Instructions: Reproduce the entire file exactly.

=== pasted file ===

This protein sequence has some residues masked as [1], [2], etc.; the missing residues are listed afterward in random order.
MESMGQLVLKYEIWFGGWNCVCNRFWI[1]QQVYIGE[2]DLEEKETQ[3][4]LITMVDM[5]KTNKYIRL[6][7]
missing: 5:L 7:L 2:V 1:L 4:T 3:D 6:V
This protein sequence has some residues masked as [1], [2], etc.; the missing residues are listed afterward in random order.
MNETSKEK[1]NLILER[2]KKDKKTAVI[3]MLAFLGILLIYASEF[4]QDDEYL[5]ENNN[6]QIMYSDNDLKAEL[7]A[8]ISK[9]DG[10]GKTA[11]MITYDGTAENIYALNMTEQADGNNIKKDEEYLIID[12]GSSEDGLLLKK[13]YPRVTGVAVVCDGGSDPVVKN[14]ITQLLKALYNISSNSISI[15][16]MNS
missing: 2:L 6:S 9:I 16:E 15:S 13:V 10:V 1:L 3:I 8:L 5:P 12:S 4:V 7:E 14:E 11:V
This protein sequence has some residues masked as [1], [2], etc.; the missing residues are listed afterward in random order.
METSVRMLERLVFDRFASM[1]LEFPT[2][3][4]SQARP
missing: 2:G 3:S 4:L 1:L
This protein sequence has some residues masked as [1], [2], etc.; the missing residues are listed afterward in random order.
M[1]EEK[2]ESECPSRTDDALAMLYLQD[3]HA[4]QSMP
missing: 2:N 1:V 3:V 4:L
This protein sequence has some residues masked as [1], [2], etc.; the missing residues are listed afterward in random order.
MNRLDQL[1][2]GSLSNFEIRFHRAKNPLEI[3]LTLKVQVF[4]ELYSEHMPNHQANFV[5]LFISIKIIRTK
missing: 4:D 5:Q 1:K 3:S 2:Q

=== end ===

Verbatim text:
This protein sequence has some residues masked as [1], [2], etc.; the missing residues are listed afterward in random order.
MESMGQLVLKYEIWFGGWNCVCNRFWI[1]QQVYIGE[2]DLEEKETQ[3][4]LITMVDM[5]KTNKYIRL[6][7]
missing: 5:L 7:L 2:V 1:L 4:T 3:D 6:V
This protein sequence has some residues masked as [1], [2], etc.; the missing residues are listed afterward in random order.
MNETSKEK[1]NLILER[2]KKDKKTAVI[3]MLAFLGILLIYASEF[4]QDDEYL[5]ENNN[6]QIMYSDNDLKAEL[7]A[8]ISK[9]DG[10]GKTA[11]MITYDGTAENIYALNMTEQADGNNIKKDEEYLIID[12]GSSEDGLLLKK[13]YPRVTGVAVVCDGGSDPVVKN[14]ITQLLKALYNISSNSISI[15][16]MNS
missing: 2:L 6:S 9:I 16:E 15:S 13:V 10:V 1:L 3:I 8:L 5:P 12:S 4:V 7:E 14:E 11:V
This protein sequence has some residues masked as [1], [2], etc.; the missing residues are listed afterward in random order.
METSVRMLERLVFDRFASM[1]LEFPT[2][3][4]SQARP
missing: 2:G 3:S 4:L 1:L
This protein sequence has some residues masked as [1], [2], etc.; the missing residues are listed afterward in random order.
M[1]EEK[2]ESECPSRTDDALAMLYLQD[3]HA[4]QSMP
missing: 2:N 1:V 3:V 4:L
This protein sequence has some residues masked as [1], [2], etc.; the missing residues are listed afterward in random order.
MNRLDQL[1][2]GSLSNFEIRFHRAKNPLEI[3]LTLKVQVF[4]ELYSEHMPNHQANFV[5]LFISIKIIRTK
missing: 4:D 5:Q 1:K 3:S 2:Q